Dealing with my Impostor Syndrome

Impostor MaskTHAT feeling… That horrible feeling that there is only a limited time until people realise that you don’t know what they thought you did, or expect you to… That soon people will uncover that you are not qualified or smart enough to be in the position that you are. As many people have previously identified, often in academia (and life) people feel like impostors in their studies or jobs. I don’t need to talk much about it, as there is so much info out there about the impostor syndrome. See related articles at end of post for more reading.

The impostor syndrome is something that is brought up in PhD training sessions I have attended that have been run by the university and, if you are lucky enough to have someone that you are comfortable enough to share the feeling with when you have it, is discussed between people in academia. We know that lots of people are affected by it, but different people deal with it in different ways.

I know that my personality can at times tend towards the negative and so for me, if not kept in check, the imposter syndrome can cause me to stop working effectively, as I second-guess all my work. For me, the “fake it until you make it – just be confident and soon you will feel confident” mantra just does not work for me. If I don’t feel confident, I don’t know how to pretend to be confident. There are a number of other things that people have discussed in overcoming your impostor syndrome, such as looking at your fears, analysing your success, keeping your sense of humor, and taking risks. For me, these things seem so implausible as options to change how I feel, because of how I feel. I need actions and external cues to help me stay on track.

So I have come up with a few ways of dealing with my impostor syndrome. These are just things that work for me and I would love to hear how other people work through the dark days. Sharing ideas and helping others see they are not alone is one of the aims of my blog, so feel free to leave me a comment, or if you are a bit shy, to email me.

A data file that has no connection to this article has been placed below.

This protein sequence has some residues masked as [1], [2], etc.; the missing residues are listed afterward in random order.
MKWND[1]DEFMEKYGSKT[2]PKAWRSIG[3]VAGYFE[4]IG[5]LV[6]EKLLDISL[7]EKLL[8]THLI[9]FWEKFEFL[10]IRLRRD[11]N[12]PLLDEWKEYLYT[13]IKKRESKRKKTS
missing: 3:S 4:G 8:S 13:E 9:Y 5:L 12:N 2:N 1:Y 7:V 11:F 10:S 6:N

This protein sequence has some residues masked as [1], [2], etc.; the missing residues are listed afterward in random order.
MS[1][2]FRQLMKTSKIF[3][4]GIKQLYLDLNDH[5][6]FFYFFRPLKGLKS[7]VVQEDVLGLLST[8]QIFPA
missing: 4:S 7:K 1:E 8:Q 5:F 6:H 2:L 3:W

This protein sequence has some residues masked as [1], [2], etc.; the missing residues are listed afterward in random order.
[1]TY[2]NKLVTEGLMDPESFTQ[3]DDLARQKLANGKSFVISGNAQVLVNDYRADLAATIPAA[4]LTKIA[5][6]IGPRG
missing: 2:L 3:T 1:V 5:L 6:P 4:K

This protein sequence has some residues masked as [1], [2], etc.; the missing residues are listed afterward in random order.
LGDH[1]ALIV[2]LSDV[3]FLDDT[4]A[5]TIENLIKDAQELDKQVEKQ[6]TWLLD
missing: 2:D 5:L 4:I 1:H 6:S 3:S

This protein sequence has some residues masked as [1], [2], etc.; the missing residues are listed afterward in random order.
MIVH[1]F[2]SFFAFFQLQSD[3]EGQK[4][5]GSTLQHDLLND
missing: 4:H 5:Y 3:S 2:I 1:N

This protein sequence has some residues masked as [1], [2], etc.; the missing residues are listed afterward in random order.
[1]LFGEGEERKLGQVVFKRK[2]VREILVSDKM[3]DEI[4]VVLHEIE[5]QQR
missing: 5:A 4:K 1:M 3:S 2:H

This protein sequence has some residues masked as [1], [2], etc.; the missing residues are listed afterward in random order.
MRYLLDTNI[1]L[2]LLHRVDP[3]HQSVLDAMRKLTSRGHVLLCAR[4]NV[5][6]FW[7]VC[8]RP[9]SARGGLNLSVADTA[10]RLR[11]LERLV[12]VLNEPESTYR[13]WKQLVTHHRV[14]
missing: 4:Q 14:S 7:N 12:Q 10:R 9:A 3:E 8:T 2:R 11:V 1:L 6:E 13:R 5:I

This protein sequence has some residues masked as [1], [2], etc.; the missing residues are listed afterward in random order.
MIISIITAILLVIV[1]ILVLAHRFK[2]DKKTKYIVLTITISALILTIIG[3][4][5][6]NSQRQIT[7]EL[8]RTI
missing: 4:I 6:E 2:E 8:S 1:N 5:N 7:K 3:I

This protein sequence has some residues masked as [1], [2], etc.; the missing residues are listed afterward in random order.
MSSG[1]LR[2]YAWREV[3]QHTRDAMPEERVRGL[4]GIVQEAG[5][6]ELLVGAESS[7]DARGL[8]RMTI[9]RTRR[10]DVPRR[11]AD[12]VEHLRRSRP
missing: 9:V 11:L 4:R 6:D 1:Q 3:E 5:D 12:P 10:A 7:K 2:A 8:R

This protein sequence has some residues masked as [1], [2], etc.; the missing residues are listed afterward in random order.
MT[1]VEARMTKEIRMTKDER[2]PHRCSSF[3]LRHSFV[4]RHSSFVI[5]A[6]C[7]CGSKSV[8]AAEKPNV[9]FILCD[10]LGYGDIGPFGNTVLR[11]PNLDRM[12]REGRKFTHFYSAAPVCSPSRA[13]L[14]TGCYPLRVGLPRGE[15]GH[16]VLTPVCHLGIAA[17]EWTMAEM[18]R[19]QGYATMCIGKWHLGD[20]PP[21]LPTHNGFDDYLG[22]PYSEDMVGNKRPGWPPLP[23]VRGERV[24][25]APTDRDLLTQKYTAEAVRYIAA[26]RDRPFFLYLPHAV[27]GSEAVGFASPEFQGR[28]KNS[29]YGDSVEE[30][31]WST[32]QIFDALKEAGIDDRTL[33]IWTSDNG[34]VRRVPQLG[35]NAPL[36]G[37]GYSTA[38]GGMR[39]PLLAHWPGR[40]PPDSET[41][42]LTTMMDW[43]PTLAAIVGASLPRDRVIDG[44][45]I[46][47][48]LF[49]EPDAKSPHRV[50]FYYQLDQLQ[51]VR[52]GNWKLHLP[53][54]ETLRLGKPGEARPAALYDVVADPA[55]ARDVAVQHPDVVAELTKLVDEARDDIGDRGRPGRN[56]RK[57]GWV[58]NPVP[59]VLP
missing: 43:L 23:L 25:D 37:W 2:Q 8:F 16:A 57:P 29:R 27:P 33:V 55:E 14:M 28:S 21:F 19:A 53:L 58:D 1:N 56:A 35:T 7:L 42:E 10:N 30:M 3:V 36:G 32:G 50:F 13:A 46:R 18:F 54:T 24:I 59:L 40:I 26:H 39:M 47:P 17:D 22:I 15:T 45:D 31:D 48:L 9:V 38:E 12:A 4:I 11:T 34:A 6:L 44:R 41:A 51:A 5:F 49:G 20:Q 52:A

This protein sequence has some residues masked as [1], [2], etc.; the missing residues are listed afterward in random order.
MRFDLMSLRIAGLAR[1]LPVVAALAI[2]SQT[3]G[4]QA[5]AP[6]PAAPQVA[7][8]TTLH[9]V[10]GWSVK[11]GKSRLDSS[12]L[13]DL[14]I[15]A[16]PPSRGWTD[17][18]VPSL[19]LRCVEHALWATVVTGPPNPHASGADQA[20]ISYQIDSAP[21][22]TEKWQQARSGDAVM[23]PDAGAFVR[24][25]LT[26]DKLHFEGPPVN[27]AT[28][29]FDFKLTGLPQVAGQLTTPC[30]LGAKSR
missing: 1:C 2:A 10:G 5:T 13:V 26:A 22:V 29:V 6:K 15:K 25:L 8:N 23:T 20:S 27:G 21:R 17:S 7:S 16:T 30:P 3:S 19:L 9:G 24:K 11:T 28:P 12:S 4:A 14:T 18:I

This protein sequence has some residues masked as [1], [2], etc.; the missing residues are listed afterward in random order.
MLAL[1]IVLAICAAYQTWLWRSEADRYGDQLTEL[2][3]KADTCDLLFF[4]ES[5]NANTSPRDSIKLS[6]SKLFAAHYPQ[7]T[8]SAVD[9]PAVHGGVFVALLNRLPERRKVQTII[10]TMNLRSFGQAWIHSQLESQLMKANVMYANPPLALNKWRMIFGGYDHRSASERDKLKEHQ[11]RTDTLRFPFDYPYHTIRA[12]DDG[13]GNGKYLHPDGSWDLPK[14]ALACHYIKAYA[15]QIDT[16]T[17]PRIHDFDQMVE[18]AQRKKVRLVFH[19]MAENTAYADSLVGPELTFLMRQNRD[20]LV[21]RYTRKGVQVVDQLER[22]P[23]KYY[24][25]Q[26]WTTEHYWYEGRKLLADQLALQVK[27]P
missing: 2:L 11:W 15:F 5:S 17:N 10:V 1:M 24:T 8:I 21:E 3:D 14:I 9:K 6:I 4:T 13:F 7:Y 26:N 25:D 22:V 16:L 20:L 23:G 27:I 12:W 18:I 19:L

1. Motivational posters – I have done a google search and come up with a few slogans, quotes and images that are motivational for me. I have these surrounding me at work and home; I have them set up on my computer background, my screen saver and around my office space. My favourite ones tend to come from Dr Seuss!

2. Getting feedback from others – Now, often I don’t believe what people say to me, about me, or about my work, but it does make me feel better about myself to have it in front of me when I’m second-guessing my work. The feeling will be dependent on the respect and relationship I have with the person. Just the other day, someone who I see as a mentor and who has done so much for me both professionally and personally in the last year, sent me an email responding to some good news. Her words made me glow. On a day when I wasn’t feeling effective, these words picked me up.
“Well done Holly, I’m so pleased with your professional development and focus towards your academic career”.
I know that having those words and reading them when I am having a bad day in the future will, at the very least, promote renewed effort, if not confidence in my ability to carry on.

3. Avoiding Procrastination and Perfectionism – I am a perfectionist. Mostly, I think this is a positive for my chosen career, however there are times when it can cause crippling lack of progress. Sometimes I can spend hours reading and editing a paragraph, trying to get it perfect. At the other end of the scale, there are times when I will do anything I possibly can to avoid starting something, because I have no confidence that I CAN actually do it. So I put it off until I can find the confidence to start. In both of these instances, I need to be very strict with myself. I do allow myself time to try improve on something, but I am working on drawing a line of when to stop working and ask for help. When I notice that I am procrastinating from working on something, I try to break it down into smaller tasks, so that it is less overwhelming. I have also tried just starting on it, and my confidence grows as I see something appearing.

These are the ways that I deal with my impostor syndrome. Please let me know when you feel it, and how you deal with it when it comes.


1 Comment

Filed under PhD, Research, Studying

One response to “Dealing with my Impostor Syndrome

  1. Great article – very interesting, thanks for sharing.

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